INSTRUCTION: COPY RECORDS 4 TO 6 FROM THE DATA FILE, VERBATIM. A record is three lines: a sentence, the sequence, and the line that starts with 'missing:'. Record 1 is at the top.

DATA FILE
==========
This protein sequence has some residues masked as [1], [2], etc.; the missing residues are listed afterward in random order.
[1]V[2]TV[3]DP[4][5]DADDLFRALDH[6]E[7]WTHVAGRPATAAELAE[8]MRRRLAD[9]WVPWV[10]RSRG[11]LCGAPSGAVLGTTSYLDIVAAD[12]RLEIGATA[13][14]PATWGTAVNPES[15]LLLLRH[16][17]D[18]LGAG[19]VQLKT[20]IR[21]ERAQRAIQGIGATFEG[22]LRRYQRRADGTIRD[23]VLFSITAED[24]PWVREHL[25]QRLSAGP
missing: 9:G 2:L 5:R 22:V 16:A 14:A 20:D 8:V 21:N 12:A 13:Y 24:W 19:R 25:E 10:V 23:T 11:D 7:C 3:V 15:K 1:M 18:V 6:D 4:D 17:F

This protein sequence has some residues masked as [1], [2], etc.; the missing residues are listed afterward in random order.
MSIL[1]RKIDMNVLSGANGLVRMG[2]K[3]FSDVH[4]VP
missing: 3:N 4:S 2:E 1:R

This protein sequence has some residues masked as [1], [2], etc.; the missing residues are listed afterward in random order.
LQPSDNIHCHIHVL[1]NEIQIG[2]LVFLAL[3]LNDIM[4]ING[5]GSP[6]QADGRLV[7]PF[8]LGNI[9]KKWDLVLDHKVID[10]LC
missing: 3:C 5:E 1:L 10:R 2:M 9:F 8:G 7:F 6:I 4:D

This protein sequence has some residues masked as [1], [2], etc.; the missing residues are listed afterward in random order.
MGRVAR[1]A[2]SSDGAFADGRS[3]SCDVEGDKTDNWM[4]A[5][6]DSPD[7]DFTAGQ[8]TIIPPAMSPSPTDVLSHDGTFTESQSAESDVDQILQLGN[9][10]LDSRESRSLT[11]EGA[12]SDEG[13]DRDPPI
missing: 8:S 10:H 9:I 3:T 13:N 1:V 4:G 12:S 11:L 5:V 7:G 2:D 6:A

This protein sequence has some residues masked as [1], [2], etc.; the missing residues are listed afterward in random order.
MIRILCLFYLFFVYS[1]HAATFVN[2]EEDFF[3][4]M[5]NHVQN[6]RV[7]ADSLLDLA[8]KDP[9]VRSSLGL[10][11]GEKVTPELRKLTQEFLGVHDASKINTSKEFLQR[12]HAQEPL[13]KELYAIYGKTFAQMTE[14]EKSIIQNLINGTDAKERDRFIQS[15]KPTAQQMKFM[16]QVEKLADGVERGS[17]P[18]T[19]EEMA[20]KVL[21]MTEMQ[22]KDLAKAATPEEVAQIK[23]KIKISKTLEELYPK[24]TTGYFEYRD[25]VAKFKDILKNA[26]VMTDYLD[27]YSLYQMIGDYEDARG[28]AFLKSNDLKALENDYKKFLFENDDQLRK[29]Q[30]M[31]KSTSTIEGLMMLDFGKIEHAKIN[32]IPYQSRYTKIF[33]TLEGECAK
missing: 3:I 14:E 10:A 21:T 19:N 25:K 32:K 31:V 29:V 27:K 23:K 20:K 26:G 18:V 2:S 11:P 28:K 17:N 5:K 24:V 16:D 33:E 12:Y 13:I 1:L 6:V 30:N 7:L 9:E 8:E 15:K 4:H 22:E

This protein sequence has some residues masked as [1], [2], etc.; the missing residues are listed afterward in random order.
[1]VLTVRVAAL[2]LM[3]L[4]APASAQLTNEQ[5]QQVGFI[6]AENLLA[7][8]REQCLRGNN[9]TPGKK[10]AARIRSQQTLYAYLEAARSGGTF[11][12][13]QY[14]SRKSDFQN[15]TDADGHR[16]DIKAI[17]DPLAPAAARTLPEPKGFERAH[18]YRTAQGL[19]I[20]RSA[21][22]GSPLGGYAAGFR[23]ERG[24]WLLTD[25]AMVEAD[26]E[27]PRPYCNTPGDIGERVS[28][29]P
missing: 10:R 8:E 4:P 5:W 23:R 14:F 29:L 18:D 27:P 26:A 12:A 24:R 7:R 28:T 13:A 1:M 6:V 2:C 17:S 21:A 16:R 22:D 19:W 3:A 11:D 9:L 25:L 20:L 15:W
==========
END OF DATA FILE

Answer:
This protein sequence has some residues masked as [1], [2], etc.; the missing residues are listed afterward in random order.
MGRVAR[1]A[2]SSDGAFADGRS[3]SCDVEGDKTDNWM[4]A[5][6]DSPD[7]DFTAGQ[8]TIIPPAMSPSPTDVLSHDGTFTESQSAESDVDQILQLGN[9][10]LDSRESRSLT[11]EGA[12]SDEG[13]DRDPPI
missing: 8:S 10:H 9:I 3:T 13:N 1:V 4:G 12:S 11:L 5:V 7:G 2:D 6:A

This protein sequence has some residues masked as [1], [2], etc.; the missing residues are listed afterward in random order.
MIRILCLFYLFFVYS[1]HAATFVN[2]EEDFF[3][4]M[5]NHVQN[6]RV[7]ADSLLDLA[8]KDP[9]VRSSLGL[10][11]GEKVTPELRKLTQEFLGVHDASKINTSKEFLQR[12]HAQEPL[13]KELYAIYGKTFAQMTE[14]EKSIIQNLINGTDAKERDRFIQS[15]KPTAQQMKFM[16]QVEKLADGVERGS[17]P[18]T[19]EEMA[20]KVL[21]MTEMQ[22]KDLAKAATPEEVAQIK[23]KIKISKTLEELYPK[24]TTGYFEYRD[25]VAKFKDILKNA[26]VMTDYLD[27]YSLYQMIGDYEDARG[28]AFLKSNDLKALENDYKKFLFENDDQLRK[29]Q[30]M[31]KSTSTIEGLMMLDFGKIEHAKIN[32]IPYQSRYTKIF[33]TLEGECAK
missing: 3:I 14:E 10:A 21:T 19:N 25:K 32:K 31:V 29:V 27:K 23:K 20:K 26:G 18:V 2:S 11:P 28:K 17:N 5:K 24:V 16:D 33:E 12:Y 13:I 1:L 6:V 30:N 7:L 9:E 8:E 15:K 4:H 22:E

This protein sequence has some residues masked as [1], [2], etc.; the missing residues are listed afterward in random order.
[1]VLTVRVAAL[2]LM[3]L[4]APASAQLTNEQ[5]QQVGFI[6]AENLLA[7][8]REQCLRGNN[9]TPGKK[10]AARIRSQQTLYAYLEAARSGGTF[11][12][13]QY[14]SRKSDFQN[15]TDADGHR[16]DIKAI[17]DPLAPAAARTLPEPKGFERAH[18]YRTAQGL[19]I[20]RSA[21][22]GSPLGGYAAGFR[23]ERG[24]WLLTD[25]AMVEAD[26]E[27]PRPYCNTPGDIGERVS[28][29]P
missing: 10:R 8:E 4:P 5:W 23:R 14:F 29:L 18:D 27:P 26:A 12:A 24:R 7:R 28:T 13:A 1:M 6:V 2:C 17:S 21:A 16:R 22:D 19:W 3:A 11:D 9:L 25:L 20:L 15:W